Mr. Pim Passes By Without Winnie-the-Pooh
by Cynthia Citron on May 10, 2018
Would you rather have “Hamlet” and “Macbeth” immortalized as some of the world’s greatest characters but have people four hundred years later still quibbling over whether you are the one who actually created them?
Or would you rather have your plays sink into relative oblivion after only a century, but have everyone still remembering you as the creator of those wonderful stories about Winnie-the-Pooh and his friends?
We don’t know which option A. A. Milne would choose, but we do know that he was not happy being typecast as “a children’s writer” and his stories earned the resentment of his son, Christopher Robin, who wrote in his autobiography that he felt Milne “had filched from me my good name and left me with nothing but the empty fame of being his son.” Milne, however, had once noted that “a writer wants something more than money for his work: he wants permanence.” And thanks to the ongoing popularity of his whimsical Winnie-the-Pooh books, he has achieved that.
So what about his 37 screenplays and theater productions, his seven novels, his years of writing (and editing) for Punch magazine? You don’t hear much about that these days. Except now, when you have the opportunity to see his play “Mr. Pim Passes By”, which Milne wrote in 1919 and transformed into a novel two years later.
This play, which has recently been revived at Theatre 40 in Beverly Hills, is a rather convoluted farce written in the style of many plays produced in the early-ish years of the 20th century. (Playwright Noel Coward comes to mind.)
In short order we are introduced to George Marden (John Wallace Combs), his second wife, Olivia Marden (Roslyn Cohn), his first wife (Casey Jones), his niece Dinah (Nathalie Rudolph), and her boyfriend, the artist Brian Strange (Troy Whitaker), who plays this role from May 17th to June 1st and Jacob Osborne, who takes over the role from June 2nd to the 17th, the confused Caraway Pim (Jeffrey Winner), and the Narrator, Ann, (Laura Lee Walsh) whose wry comments tie everything together. The setting is George’s old family home in Connecticut which has remained unchanged for many generations.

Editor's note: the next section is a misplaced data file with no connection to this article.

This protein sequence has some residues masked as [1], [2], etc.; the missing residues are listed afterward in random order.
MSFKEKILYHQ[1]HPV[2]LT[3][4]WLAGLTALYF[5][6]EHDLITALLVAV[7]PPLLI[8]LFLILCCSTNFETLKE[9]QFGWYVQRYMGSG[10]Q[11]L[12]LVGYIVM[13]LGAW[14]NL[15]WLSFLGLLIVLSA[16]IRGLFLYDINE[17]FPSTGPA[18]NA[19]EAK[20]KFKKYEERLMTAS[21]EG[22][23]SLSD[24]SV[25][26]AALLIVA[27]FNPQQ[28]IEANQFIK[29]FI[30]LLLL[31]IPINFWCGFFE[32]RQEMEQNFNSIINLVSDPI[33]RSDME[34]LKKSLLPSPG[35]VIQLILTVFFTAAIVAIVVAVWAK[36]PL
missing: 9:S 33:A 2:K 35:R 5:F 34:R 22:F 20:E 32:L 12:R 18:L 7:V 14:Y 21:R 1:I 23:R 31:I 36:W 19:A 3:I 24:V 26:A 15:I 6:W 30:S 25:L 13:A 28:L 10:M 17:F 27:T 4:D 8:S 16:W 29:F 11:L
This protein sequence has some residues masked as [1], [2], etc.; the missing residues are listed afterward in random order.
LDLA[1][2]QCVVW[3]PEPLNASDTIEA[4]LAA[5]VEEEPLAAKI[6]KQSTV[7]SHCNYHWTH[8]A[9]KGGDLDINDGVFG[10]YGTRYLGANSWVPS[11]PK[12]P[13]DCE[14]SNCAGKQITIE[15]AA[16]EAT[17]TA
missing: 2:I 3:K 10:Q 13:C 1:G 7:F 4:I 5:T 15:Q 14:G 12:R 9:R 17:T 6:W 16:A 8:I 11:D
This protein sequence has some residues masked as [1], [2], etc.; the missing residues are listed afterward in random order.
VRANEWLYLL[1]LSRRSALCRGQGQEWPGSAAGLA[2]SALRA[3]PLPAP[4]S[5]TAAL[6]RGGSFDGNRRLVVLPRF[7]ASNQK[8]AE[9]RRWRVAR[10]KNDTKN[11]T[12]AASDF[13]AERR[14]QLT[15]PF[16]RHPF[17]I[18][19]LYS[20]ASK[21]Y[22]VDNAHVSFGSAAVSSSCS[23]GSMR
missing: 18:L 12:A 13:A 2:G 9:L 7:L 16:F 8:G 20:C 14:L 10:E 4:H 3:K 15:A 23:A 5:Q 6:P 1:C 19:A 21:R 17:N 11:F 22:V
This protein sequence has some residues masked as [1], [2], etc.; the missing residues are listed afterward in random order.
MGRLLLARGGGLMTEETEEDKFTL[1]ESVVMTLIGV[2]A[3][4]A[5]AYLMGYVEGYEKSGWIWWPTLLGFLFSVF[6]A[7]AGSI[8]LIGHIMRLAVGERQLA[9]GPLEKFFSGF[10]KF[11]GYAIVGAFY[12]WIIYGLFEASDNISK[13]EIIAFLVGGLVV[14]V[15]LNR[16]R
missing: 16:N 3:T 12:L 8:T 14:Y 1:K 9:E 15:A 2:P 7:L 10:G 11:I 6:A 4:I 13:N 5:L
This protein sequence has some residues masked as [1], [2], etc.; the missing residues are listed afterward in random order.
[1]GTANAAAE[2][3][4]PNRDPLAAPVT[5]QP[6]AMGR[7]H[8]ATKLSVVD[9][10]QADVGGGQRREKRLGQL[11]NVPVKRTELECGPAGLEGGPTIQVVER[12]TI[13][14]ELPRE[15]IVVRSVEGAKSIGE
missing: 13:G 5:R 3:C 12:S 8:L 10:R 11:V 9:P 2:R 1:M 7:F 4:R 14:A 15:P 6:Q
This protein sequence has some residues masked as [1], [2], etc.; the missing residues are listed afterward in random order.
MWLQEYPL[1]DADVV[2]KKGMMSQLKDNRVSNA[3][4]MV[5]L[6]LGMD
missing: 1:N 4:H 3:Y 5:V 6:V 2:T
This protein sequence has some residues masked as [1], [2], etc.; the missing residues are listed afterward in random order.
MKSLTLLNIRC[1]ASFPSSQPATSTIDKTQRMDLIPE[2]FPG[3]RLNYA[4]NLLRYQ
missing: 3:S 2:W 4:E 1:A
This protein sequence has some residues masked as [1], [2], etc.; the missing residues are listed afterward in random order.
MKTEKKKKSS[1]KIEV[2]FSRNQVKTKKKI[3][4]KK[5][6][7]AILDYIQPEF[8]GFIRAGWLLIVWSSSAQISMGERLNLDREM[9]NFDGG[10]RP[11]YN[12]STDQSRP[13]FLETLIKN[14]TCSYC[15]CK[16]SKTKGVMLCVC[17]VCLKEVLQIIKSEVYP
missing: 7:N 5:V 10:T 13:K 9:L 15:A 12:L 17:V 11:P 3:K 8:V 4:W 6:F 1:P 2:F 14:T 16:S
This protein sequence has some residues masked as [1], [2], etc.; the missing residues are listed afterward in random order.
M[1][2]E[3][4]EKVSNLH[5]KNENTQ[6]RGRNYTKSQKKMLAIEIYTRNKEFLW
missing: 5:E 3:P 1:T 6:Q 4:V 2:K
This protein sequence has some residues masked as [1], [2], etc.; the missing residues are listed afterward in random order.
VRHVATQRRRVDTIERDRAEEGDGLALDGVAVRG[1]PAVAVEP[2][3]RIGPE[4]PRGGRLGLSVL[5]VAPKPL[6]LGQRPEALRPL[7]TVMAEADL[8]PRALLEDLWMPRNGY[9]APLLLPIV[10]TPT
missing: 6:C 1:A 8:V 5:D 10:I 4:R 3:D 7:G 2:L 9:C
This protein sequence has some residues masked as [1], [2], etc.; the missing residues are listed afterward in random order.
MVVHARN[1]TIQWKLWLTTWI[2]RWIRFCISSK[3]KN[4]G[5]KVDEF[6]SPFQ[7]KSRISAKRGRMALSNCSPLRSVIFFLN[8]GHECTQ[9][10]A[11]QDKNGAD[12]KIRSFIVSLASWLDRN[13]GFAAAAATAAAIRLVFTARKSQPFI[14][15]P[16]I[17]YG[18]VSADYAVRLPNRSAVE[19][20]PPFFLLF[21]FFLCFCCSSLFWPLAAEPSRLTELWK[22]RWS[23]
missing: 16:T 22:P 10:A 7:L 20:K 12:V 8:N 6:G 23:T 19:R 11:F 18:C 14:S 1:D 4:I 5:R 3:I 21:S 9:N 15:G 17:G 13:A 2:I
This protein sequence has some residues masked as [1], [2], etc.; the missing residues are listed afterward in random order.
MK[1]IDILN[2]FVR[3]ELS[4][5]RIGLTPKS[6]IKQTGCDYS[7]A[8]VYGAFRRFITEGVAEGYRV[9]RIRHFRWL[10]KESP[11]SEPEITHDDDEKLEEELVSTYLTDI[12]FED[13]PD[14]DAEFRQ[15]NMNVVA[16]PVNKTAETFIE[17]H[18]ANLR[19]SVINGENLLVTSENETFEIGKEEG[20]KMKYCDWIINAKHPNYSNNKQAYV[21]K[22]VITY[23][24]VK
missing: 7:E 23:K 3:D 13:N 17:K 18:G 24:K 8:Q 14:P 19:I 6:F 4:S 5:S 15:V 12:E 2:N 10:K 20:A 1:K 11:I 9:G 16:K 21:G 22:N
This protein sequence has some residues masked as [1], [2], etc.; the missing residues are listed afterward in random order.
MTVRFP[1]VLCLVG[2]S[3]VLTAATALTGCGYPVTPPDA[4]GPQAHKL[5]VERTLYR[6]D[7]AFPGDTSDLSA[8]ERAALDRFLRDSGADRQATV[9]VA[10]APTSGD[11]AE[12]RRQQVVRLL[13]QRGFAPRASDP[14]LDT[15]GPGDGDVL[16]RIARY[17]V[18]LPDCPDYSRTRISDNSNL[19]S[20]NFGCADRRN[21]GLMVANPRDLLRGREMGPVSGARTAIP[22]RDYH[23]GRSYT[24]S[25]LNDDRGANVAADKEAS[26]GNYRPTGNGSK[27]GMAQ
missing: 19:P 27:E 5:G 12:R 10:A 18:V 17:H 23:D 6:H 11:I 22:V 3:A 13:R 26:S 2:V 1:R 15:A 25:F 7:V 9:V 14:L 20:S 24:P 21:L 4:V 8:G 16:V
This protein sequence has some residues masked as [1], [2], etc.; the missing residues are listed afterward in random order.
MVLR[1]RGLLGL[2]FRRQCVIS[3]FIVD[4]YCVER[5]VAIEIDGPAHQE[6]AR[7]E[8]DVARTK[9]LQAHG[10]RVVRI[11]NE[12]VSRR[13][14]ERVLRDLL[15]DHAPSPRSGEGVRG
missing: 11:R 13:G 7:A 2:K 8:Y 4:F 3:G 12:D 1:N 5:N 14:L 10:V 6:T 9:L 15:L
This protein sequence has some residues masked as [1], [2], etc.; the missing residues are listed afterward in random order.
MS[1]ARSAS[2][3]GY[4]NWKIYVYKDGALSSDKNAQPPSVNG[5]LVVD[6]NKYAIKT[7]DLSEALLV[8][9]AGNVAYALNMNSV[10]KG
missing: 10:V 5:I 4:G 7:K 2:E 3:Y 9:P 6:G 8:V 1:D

We are also introduced to several conflicts facing George. The first is that his wife Olivia is determined to “modernize” the house, and to that end is busy sewing an ugly new set of drapes that he absolutely detests. They are meant to replace the beige lace curtains that are also ugly, but match the rest of the old-fashioned decor and go with the dark wooden walls.
His other conflict is that he objects to his niece Dinah’s intention of marrying her boyfriend Brian. George insists that she is too young to marry and also objects that Brian is a poor artist, both monetarily and talent-wise.
Suddenly Mr. Pim arrives to inform Olivia that her first husband, whom everyone thought was dead, was actually still alive. Which also makes another conflict for George: his wife is now a bigamist. And he will have to woo her all over again.
The plot thickens—and thins. This is a quiet comedy, but under the superb direction of Jules Aaron the cast does it justice and brings the “conflicts” to a quirky light-hearted ending. It’s an ending that Winnie and Piglet would thoroughly enjoy. And Tigger, too.
“Mr. Pim Passes By” can be seen Thursdays, Fridays, and Saturdays at 8 p.m. and Sundays at 2 p.m. through June 17th at Theatre 40, 241 S. Moreno Drive, in Beverly Hills. The venue is the Reuben Cordova Theatre on the campus of Beverly Hills High School.
Reserve tickets by calling (310) 364-0535 or online at www.theatre40.org.